What's happening? Tropical Cyclone Debbie is due to hit Queensland on Tuesday morning the 28th of March. Due to the severity of the cyclone, areas of Queensland may encounter loss of mobile reception as towers are taken offline. Our coverage maps will be updated with any tower outages and when you can expect them to be back online. Should you experience any financial difficulties as a result of the cyclone, you can request a payment extension on any overdue bills via My Account. We have more info on payment extensions here.
What’s happening? Optus are currently upgrading towers across the country to make them ready for super- fast 4G. Woo hoo! Unfortunately this means there may be some disruption to services for customers in and around the towers being upgraded. We apologise for the impact to our customers from this work. This is part of the 4G 700 and 2600 MHz network expansion, which will see the Optus network bring 4G to around 200 regional and holiday locations early next year once the new 4G spectrum is available. Will I be impacted? We will be listing all the upcoming work on our coverage page when we are notified by Optus at least 3 days prior. For more information about your area, search for your location and click “Outages in the area”. Are you telling customers about the work? We are endeavouring to contact customers who will be severely impacted by the works with as much notice as possible, to help minimise the inconvenience. Whilst we understand that it's frustrating when service interruptions happen, we hope customers with a compatible device will enjoy the benefits of Optus bringing 4G to the area with faster mobile internet. What will be the impact and what can I do? You can check the impact to a location based on the coverage map here - in many cases the network impact will just be a deterioration of service. Even without network coverage your phone will still work in an emergency. Calls to 000 will go through provided coverage is available on another network. You can also set up your phone to divert to another line using the guide here, and you can retrieve your voicemail from a landline by dialling 0411000212 then entering their phone number and voicemail PIN. If you have a fixed internet connection at home, you can use your Wi-Fi connection to make calls using internet calling applications like Skype. Why does the planned work have to happen during the day? Engineers need to install special new antennas (alongside other equipment), which means the work has to take place in daylight for occupational health and safety reasons. To complete the work, Optus need to take the tower offline. What is the benefit of this work to me? The upgrades are to bring super-fast 4G to areas impacted. This is part of the 4G 700Mhz and 2600 MHz network expansion, which will see the Optus network bring 4G to around 200 regional and holiday locations early next year once the new 4G spectrum is available. With more people moving onto the 4G data network, it will also free up 3G space which means those without 4G ready handsets will also benefit from this upgrade.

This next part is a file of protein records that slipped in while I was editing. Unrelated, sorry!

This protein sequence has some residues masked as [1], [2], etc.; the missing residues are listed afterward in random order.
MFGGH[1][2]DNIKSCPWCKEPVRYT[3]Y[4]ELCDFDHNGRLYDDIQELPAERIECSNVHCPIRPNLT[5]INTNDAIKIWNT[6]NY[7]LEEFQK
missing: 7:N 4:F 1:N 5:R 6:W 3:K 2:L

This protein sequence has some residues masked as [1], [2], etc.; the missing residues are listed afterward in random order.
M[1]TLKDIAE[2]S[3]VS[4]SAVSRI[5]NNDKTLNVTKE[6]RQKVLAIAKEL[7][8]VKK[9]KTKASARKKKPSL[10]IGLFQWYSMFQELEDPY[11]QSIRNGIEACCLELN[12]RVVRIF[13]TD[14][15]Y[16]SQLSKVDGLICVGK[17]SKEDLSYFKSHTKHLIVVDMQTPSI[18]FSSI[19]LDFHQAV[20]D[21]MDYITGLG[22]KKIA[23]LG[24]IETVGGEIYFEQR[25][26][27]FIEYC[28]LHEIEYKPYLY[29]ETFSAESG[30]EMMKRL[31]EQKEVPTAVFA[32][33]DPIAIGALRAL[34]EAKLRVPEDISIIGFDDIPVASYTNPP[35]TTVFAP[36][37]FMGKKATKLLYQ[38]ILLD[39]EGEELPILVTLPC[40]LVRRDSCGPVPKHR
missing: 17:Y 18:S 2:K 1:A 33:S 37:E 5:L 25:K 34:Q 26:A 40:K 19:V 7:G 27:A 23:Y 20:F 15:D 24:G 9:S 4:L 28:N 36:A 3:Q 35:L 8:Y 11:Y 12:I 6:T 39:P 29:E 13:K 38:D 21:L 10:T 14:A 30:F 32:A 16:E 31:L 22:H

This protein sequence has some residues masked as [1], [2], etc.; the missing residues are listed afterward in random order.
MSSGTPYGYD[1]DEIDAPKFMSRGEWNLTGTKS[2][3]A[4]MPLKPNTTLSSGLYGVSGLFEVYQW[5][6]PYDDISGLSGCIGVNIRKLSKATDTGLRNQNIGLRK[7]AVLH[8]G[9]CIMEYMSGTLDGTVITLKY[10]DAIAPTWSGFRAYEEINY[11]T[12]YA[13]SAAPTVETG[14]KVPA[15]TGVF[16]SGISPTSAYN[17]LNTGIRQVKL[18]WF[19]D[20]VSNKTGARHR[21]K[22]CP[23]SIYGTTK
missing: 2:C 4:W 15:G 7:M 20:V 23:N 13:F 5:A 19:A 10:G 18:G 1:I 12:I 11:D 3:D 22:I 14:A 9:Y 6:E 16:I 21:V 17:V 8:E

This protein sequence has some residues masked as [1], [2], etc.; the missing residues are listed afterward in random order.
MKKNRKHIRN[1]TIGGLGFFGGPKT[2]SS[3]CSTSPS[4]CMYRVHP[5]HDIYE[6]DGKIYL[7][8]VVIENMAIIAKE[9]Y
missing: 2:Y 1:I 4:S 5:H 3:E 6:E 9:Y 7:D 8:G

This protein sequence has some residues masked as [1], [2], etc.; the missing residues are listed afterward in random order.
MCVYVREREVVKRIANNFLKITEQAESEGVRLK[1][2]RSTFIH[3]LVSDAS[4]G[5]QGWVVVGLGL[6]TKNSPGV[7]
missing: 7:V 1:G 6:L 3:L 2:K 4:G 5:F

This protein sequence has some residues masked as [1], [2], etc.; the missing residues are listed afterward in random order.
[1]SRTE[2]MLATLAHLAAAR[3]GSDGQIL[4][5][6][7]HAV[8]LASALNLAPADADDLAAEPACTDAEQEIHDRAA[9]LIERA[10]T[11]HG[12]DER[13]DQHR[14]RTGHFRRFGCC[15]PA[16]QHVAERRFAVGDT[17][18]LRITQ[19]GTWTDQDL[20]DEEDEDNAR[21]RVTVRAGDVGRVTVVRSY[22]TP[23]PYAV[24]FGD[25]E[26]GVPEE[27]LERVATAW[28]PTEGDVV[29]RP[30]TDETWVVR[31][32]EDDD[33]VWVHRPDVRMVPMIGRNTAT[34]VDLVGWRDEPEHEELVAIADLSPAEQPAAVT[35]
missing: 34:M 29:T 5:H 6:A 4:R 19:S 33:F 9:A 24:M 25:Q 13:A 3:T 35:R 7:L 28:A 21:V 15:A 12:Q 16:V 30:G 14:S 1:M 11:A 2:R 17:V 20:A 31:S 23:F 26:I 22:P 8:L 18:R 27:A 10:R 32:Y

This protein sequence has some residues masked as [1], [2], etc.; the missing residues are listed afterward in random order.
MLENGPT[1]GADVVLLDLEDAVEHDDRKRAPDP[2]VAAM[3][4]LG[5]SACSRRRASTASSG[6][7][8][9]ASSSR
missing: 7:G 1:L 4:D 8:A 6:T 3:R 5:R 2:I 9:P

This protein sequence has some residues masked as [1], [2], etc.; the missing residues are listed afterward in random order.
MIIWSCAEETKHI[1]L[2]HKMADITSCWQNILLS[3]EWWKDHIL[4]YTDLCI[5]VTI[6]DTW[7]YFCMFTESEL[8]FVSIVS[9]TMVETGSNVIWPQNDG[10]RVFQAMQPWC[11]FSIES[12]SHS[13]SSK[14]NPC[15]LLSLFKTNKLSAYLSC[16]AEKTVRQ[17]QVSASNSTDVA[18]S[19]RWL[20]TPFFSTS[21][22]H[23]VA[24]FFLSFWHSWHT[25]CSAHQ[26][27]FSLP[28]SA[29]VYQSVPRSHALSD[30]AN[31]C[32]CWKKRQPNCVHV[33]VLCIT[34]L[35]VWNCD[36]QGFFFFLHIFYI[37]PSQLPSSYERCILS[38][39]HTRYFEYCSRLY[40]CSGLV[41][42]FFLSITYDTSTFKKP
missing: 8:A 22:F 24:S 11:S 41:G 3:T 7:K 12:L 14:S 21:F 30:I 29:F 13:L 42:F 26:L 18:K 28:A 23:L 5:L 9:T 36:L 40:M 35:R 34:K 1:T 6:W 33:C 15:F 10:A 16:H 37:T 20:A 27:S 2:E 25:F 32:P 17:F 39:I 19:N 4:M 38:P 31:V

Virgin Mobile uses the Optus network; so when their network improves, our customers win. As part of Optus’ 4G network expansion, they have evolved their ‘4G Plus’ brand to encompass the entire 4G network. This is mainly a change in terminology. At the same time, the Optus 4G Plus network is growing fast and is set to reach 90% of the Australian population by April 2015. This is great news for our customers. What’s the difference between 4G and 4G Plus? 4G Plus is the new term for the superfast 4G network combining all of the Optus 4G spectrums: 1800MHz, 2300 MHz (previously the only spectrum referred to as “4G Plus”), as well as the 700 MHz and 2600 MHz frequencies which will bring even better 4G coverage and capacity. What devices work on the 4G Plus Network? As always, coverage depends on your device and your location. Existing 4G devices will continue to access the 4G Plus Network but coverage will vary depending on what frequencies your device supports. The very latest devices will fully enjoy the 4G Plus network wherever it expands by taking advantage of the 700MHz frequency, which is the main frequency Optus are using to expand the 4G Plus network to reach 90% of the Australian population. Will I be able to get 4G Plus network coverage in my area? To answer that question, check out our coverage maps. Just enter your address, select your device and tick an option at the bottom of the map to see what’s available today and how coverage is expected to look in 3 or 6 months’ time for that area. I bought a device with the 4G Plus symbols a few years ago. Is it useless now? Definitely not! Existing devices with the old 4G Plus symbol indicated compatibility with the 2300 MHz spectrum (most widely available in Canberra and parts of other major metro cities) as well as 1800 MHz network. As such, you will still be able to enjoy the 4G Plus network as you currently do, using those spectrums. To find out more about coverage in your area with your particular device, check out our coverage maps, select your device and type in your address.